The discovery of the Rosetta Stone in 1799 would ultimately lead to greater understanding of what those papyri — and indeed a great many ancient glyphs — actually say. We can thank Karl Richard Lepsius for first translating and publishing The Book of the Dead in 1842, Samuel Birch for the first extensive English translation in 1867, and Sir E. A. Wallis Budge for making knowledge of such things widespread with his own translations. As time moves on, we have far more accurate and up-to-date translations, and everyone can rest assured that at no point did Abraham or any other Biblical characters appear in ancient Egyptian writings of this nature. I’m not entirely certain if this speaks to the cunning of Joseph Smith or to the lack of common sense of his followers at the time. So, ask yourself… if an entire cult religion can be formed in the expanse of the fledgling American West, away from prying eyes, based on outright lies and enforced with an iron fist, what else might such a cult be capable of doing to people, both within its organization and to those it encountered along the way, to ensure its survival and growth? That’s the trouble with history. You can’t ever bury something so completely as to erase it. As Holmes himself readily states in the next novel, The Sign of Four, “Once you eliminate the impossible, whatever remains, however improbable, must be the truth.” It’s really not a stretch that ACD would use such a tale to thrill British audiences with a tale of the exotic and horrific to shock the “considerably more civilized” Victorian sensibilities. Keep in mind, the Mormons had already found plenty of unwanted spotlight on the world stage when the United States Supreme Court struck down their arguments defending polygamy as part of their religious practice in 1879.
When it comes to the enduring negative image this novel churns out, the church simply did not anticipate factors beyond its control. Its founders could not have known that in 1922, all things Egyptian would become all the rage in popular culture with the discovery of the tomb of Tutankhamen, thus more widely circulating information regarding Egyptian history and mythology ever since. Likewise, the church could never have anticipated that, after being branded the antagonist in this little mystery novel, the presence of Sherlock Holmes would be forever etched in popular culture as the would-be savior when, only one year later, London’s Whitechapel district became the hunting grounds of the most notorious serial killer in the annals of history: Jack the Ripper. The legends of Holmes and the Ripper would become inseparable, thus driving up demand for future Holmes stories… and reprints of this first novel. In America, demand for Holmes stories would likewise be on the rise following the killing spree of H. H. Holmes, the serial killer who stalked the Chicago World’s Fair of 1893. His real name was Herman Webster Mudgett. His nom de plume was inspired by none other than Sherlock Holmes. In the wake of such evil, it’s only natural that audiences would look for a savior in any form. And in the truest legacy of top shelf science fiction, Holmes led the way for the popularization of scientific methodology already being used in forensics by Dr. Joseph Bell, the Scottish surgeon who provided the real-life inspiration for the Great Detective. Clearly, then, this book has done far more good than harm. To my mind, apologies should never have been forthcoming. ACD performed a public service, so far as I’m concerned. Quite honestly, if the church had nothing to hide on this or any other front, their best defense would simply have been to state the obvious about the novel, that it’s a work of fiction. Oops. Crying shame such notoriety should be dramatized in the debut novel of one of literature’s most enduring characters.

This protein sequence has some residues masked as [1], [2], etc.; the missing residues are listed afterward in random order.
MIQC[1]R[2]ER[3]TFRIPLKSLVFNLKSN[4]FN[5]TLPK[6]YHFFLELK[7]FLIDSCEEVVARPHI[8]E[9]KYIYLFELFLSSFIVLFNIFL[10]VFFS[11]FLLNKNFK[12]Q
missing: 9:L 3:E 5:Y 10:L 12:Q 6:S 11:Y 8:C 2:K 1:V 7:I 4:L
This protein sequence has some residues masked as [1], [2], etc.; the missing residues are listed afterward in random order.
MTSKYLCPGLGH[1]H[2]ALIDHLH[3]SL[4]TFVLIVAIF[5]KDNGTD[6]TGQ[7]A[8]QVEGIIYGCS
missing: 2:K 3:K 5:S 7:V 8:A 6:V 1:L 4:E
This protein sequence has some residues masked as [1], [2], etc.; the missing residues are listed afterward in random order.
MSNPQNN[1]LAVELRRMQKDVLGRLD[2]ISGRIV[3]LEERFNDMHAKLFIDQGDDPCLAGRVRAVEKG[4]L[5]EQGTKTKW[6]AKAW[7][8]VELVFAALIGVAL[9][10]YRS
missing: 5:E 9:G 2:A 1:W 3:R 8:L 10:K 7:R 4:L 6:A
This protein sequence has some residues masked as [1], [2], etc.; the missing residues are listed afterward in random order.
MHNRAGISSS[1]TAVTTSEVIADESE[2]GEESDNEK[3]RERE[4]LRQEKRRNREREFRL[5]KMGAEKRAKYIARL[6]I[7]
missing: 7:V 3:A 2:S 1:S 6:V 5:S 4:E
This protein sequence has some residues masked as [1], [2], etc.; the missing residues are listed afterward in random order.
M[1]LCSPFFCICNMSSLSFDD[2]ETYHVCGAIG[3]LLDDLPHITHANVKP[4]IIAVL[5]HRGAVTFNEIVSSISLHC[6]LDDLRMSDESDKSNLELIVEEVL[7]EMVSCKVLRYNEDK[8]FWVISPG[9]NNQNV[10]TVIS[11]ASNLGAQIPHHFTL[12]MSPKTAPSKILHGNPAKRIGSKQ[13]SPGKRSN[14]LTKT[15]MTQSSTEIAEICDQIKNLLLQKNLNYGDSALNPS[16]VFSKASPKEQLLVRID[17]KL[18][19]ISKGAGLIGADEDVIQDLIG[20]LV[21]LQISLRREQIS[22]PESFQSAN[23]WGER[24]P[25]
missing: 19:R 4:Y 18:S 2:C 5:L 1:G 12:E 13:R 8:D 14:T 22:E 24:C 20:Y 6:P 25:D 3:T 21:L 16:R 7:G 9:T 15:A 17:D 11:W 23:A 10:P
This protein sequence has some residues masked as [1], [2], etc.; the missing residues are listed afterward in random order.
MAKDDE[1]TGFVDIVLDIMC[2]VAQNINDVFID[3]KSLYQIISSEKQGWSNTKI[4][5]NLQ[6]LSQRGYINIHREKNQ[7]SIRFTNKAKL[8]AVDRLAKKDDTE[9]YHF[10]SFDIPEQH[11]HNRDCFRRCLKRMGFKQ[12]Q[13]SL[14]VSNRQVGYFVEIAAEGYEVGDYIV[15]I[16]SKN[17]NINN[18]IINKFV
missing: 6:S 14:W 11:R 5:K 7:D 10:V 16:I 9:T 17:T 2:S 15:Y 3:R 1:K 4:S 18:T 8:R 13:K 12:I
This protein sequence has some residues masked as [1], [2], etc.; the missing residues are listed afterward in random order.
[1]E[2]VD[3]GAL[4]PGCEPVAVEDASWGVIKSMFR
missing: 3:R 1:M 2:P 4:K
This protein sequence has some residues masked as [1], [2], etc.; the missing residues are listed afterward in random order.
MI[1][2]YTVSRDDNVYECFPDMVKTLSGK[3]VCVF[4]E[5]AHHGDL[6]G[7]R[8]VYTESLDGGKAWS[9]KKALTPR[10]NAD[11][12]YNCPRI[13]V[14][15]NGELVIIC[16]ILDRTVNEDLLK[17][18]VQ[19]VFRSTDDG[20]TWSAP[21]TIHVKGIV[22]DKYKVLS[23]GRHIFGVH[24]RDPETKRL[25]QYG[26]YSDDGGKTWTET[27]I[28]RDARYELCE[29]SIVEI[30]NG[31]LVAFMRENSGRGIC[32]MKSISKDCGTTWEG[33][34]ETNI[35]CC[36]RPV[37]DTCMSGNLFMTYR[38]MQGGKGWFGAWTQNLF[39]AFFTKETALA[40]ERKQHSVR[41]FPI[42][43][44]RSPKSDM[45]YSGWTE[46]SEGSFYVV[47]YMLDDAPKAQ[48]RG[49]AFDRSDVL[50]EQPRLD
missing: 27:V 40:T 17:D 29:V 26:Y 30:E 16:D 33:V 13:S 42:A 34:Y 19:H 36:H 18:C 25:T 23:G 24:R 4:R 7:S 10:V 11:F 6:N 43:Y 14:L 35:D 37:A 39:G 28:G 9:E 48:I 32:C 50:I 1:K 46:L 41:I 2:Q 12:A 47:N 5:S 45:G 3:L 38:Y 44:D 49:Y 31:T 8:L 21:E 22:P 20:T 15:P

Suffice it to say, this would not be Holmes’ last confrontation with and exposure of organizations with something to hide.
The first part of this story is a perfect 5 stars, setting the tone and character that would make Sherlock Holmes one of greatest characters of all time for the right reasons. We can infer so much from so little, and it’s expertly told. The second part, while certainly interesting, wears on perhaps a bit long. Given the details of the story, that’s understandable, but it also feels a bit disconnected due to the near absence of Holmes and Watson until the final chapters. Such is the nature of the flashback beast. It’s a 3-star story, solid in the telling but not as engaging for me without the interplay between our superstar protagonists. That said, I split the difference, strongly supported by the incredible dramatic performance of Stephen Fry. As picky as I am, Fry has more than earned a place in my Golden Circle of Holmes in terms of those who just nail the material perfectly after only a single story. I’m more than happy to have him along for the entirety of the journey. This is going to be fun.